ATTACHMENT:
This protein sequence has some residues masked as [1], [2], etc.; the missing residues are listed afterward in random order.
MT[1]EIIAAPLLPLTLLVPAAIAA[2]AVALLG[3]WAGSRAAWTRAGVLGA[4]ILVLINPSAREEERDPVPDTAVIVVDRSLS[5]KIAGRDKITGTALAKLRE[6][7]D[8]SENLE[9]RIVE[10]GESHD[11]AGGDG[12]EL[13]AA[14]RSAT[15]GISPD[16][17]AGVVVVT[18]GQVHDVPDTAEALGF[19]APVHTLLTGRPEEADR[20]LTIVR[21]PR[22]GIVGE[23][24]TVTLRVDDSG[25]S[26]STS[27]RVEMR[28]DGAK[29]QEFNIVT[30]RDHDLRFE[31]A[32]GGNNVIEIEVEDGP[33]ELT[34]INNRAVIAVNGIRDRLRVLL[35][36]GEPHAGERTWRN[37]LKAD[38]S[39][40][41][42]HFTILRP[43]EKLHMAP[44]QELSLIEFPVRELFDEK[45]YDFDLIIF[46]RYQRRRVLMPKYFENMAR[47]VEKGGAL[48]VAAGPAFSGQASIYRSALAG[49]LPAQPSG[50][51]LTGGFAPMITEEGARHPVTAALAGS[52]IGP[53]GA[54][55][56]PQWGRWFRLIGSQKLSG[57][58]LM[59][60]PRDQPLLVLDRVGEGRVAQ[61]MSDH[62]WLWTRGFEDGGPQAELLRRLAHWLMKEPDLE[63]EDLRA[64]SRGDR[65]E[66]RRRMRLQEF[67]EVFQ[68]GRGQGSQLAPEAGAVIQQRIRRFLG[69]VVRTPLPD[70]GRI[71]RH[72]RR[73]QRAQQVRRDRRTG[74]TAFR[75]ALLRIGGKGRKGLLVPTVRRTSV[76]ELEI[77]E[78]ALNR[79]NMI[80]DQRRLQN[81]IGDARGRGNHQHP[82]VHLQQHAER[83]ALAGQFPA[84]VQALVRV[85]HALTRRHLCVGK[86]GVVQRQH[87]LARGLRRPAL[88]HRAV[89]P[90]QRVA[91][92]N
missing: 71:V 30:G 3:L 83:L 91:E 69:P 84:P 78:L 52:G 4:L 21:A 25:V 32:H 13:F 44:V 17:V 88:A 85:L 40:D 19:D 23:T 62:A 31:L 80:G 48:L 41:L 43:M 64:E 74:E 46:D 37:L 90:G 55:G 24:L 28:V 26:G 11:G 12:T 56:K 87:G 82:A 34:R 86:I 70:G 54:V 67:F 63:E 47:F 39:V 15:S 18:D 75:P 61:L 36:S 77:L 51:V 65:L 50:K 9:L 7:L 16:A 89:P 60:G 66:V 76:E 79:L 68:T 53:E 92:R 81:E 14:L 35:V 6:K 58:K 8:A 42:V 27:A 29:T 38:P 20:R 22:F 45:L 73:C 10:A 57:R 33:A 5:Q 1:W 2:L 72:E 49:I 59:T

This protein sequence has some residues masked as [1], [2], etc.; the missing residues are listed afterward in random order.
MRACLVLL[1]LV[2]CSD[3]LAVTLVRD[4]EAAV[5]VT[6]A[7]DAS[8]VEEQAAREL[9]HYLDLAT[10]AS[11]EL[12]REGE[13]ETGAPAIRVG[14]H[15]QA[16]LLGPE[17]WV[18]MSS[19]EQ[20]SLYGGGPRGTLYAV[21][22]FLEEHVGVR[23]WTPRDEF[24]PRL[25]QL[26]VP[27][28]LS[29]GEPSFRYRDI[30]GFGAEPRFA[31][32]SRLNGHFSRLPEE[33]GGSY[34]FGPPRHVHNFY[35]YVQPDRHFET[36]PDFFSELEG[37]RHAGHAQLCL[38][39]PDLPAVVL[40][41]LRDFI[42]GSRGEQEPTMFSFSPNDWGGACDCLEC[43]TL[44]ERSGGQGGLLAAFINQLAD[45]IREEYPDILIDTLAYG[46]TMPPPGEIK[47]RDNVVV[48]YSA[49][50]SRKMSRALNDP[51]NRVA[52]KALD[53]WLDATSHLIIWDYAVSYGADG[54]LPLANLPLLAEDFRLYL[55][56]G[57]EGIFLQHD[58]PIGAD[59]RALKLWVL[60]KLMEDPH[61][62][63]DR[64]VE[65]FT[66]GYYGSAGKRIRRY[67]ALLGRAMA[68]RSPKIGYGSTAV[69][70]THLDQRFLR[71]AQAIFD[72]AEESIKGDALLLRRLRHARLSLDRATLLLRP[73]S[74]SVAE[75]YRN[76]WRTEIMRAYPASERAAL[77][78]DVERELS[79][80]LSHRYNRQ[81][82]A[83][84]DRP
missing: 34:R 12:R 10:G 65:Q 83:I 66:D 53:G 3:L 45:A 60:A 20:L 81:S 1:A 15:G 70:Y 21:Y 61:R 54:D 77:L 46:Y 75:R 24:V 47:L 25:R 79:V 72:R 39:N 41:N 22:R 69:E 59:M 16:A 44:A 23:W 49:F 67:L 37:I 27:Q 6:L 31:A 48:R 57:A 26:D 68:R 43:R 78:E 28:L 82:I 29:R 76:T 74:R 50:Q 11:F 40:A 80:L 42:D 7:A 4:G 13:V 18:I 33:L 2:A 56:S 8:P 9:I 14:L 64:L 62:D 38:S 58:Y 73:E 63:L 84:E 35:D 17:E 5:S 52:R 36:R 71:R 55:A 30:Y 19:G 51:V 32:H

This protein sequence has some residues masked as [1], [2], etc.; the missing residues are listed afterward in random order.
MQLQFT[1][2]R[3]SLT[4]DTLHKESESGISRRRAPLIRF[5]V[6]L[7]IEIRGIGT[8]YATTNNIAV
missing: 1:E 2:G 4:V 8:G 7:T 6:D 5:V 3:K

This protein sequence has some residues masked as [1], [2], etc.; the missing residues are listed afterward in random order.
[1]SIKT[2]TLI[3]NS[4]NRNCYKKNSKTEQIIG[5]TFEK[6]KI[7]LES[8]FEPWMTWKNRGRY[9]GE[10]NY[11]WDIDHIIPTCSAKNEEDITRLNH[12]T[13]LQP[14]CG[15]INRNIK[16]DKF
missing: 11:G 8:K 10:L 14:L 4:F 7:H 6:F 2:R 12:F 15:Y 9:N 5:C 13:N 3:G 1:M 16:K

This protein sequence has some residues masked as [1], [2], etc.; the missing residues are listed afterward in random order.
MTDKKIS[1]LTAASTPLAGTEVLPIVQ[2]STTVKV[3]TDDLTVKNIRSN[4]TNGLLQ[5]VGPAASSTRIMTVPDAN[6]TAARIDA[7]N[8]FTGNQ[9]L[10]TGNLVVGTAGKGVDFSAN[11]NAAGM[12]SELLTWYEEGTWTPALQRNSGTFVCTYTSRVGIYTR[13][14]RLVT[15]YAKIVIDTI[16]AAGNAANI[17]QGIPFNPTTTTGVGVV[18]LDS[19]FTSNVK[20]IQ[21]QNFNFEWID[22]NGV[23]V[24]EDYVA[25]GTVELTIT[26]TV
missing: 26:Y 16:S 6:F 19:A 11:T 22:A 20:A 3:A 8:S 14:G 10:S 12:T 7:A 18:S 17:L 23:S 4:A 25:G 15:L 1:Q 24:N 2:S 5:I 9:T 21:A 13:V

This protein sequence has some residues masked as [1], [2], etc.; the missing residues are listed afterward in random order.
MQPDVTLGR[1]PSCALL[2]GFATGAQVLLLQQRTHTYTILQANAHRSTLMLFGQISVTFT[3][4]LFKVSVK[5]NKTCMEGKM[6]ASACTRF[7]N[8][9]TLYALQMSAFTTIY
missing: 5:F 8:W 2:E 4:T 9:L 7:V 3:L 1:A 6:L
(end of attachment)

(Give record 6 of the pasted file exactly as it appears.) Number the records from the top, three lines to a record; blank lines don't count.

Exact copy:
This protein sequence has some residues masked as [1], [2], etc.; the missing residues are listed afterward in random order.
MQPDVTLGR[1]PSCALL[2]GFATGAQVLLLQQRTHTYTILQANAHRSTLMLFGQISVTFT[3][4]LFKVSVK[5]NKTCMEGKM[6]ASACTRF[7]N[8][9]TLYALQMSAFTTIY
missing: 5:F 8:W 2:E 4:T 9:L 7:V 3:L 1:A 6:L